Andrew Lang's Fairy Books are a series of twelve books that were compiled and published between 1889 and 1910. The colors in order are Blue, Red, Green, Yellow, Pink, Grey, Violet, Crimson, Brown, Orange, Olive, and Lilac. There are approximately 400-500 tales total, and they are gathered from all over the globe. Some you will recognize, and others you won't. Truthfully, you can find all but the Grey Fairy book on Amazon for free for the Kindle, and that's fine, but they lack the illustrations. Also, there's something about a nice hardcover; turning the pages; and smelling the paper while reading it. Hesperus Press has been slowly republishing these books at the rate of about two a year. I assume this is to make sure there is enough interest before printing all twelve books, but I know I am going to be sorely disappointed if they don't publish the other eight.
The Green Fairy Book contains 42 tales, if I counted correctly. The ones which you will immediately recognize are The Three Little Pigs and The Story of the Three Bears. However, these stories aren't always the way that you remember them. Another one, which was my favorite, was The Fisherman and His Wife. You might recognize this tale, and you might not, but it is about a poor fisherman who catches a flounder who claims to be a prince. He decides to release it but the wife berates him saying he should have asked for a reward in return. He does so the next day, and instead of being happy the wife gets greedy. She keeps demanding more and more, and eventually loses it all. Other interesting and lesser known stories include The Enchanted Snake. which is an Italian fairy tale, and The Riddle, which is a German fairy tale that the Brothers Grimm compiled.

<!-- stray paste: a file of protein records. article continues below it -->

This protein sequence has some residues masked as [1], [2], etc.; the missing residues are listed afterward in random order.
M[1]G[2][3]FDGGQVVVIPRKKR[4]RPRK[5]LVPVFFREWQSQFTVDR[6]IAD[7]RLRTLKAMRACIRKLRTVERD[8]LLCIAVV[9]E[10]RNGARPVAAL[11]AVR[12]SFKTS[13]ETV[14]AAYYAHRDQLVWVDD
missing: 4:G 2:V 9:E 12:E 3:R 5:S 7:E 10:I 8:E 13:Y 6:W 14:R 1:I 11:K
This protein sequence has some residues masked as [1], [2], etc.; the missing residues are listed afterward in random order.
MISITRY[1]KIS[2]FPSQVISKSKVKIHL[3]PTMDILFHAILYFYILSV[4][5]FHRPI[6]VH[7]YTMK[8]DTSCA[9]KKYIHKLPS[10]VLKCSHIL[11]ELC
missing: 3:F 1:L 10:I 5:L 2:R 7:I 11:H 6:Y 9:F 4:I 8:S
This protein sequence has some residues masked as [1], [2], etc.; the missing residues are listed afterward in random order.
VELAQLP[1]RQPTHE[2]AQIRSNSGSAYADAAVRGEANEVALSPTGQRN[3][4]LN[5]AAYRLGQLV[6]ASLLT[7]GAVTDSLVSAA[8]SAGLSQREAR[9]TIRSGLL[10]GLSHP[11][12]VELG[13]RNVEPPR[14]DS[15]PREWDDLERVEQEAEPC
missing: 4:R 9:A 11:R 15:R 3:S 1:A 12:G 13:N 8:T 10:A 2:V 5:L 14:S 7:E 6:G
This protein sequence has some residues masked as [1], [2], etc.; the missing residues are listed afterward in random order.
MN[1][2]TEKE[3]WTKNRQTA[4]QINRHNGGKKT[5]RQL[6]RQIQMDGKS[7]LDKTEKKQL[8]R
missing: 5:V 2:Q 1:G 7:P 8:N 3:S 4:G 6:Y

The Yellow Fairy Book contains 48 tales, if I counted correctly. This collection contains two very well known tales in Thumbelina and the Emperor's New Clothes, a personal favorite of mine. There is also my wife's and most girls favorite How to Tell a True Princess. Many might not recognize it by this title, but if I told you that it involved a princess, a bunch of mattresses, and a pea, you would immediately know the story. In fact, I know a few people who tried this very test when they were little. Unfortunately, none of them turned out to be princesses. Within this book, there are also Polish tales like The Glass Mountain and French tales like The Wizard King. Not all the tales are happy. Though, one should never expect them to be. But each are enchanting and expose you and your children to different cultures and different takes on familiar tales.
If you are a fan of fairy tales, this series is for you. The books are wonderfully constructed, and the vibrant dust jackets stand out on your shelf and make for a beautiful collection. I hope they will continue to publish these wonderful books until my collection is complete. Judging by the previous release schedule, there should (emphasis on should) be another two put out at the end of this year or beginning of next year, and they would be the Pink and Grey books. Until then, remember that if you like tangible books and want good books like this to continue to be available in print, then you have to support smaller publishers like Hesperus Press.
These books were provided to me for free by Hesperus Press in exchange for honest reviews. If you found these reviews helpful, please click here and/or here and hit Yes!